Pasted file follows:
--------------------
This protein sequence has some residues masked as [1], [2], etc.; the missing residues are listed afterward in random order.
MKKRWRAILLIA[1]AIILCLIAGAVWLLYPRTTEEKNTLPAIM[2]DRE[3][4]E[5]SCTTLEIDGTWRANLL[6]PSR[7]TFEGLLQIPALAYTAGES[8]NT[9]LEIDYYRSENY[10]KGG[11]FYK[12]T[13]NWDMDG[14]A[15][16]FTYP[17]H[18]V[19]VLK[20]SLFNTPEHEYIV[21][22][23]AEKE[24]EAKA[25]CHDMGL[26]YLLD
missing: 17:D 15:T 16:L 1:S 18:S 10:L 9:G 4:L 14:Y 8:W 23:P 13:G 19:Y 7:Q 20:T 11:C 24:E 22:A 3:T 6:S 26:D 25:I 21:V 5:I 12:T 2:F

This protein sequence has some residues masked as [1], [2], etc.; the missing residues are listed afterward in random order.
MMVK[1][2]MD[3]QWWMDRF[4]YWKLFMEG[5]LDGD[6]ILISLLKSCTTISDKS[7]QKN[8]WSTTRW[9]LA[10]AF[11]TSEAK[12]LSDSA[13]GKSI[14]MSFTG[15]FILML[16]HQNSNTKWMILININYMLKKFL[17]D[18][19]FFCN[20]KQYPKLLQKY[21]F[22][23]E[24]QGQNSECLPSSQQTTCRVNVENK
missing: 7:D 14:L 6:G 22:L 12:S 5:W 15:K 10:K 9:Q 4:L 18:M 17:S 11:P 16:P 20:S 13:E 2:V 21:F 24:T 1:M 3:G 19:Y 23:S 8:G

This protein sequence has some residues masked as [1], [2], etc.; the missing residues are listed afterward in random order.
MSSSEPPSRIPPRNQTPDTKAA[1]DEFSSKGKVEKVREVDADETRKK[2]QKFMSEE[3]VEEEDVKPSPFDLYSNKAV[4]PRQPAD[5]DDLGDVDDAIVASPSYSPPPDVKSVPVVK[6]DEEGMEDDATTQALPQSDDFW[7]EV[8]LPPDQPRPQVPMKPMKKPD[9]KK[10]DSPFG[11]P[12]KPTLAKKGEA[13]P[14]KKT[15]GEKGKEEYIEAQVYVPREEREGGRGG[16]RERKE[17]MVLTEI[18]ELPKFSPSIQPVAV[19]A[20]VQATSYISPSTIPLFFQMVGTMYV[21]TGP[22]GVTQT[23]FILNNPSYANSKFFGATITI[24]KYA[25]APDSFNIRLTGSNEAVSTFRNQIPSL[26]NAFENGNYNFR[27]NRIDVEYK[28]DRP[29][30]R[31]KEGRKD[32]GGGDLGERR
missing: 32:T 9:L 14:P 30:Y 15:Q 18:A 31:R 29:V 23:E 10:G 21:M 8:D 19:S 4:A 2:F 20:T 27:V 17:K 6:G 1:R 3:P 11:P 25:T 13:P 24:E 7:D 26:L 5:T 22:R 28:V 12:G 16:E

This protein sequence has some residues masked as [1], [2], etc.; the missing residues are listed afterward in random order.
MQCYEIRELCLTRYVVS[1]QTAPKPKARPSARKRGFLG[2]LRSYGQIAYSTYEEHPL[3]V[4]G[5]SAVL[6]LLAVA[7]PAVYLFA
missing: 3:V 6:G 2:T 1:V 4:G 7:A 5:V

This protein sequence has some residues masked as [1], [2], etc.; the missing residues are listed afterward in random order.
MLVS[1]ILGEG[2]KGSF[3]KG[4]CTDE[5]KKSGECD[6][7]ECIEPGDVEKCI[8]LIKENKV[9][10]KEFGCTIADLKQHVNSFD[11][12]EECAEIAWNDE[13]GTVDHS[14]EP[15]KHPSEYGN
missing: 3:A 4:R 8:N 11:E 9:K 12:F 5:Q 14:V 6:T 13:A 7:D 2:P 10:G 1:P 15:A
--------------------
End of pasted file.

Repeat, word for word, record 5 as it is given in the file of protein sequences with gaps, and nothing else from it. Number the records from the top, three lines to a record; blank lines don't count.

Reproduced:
This protein sequence has some residues masked as [1], [2], etc.; the missing residues are listed afterward in random order.
MLVS[1]ILGEG[2]KGSF[3]KG[4]CTDE[5]KKSGECD[6][7]ECIEPGDVEKCI[8]LIKENKV[9][10]KEFGCTIADLKQHVNSFD[11][12]EECAEIAWNDE[13]GTVDHS[14]EP[15]KHPSEYGN
missing: 3:A 4:R 8:N 11:E 9:K 12:F 5:Q 14:V 6:T 13:A 7:D 2:P 10:G 1:P 15:A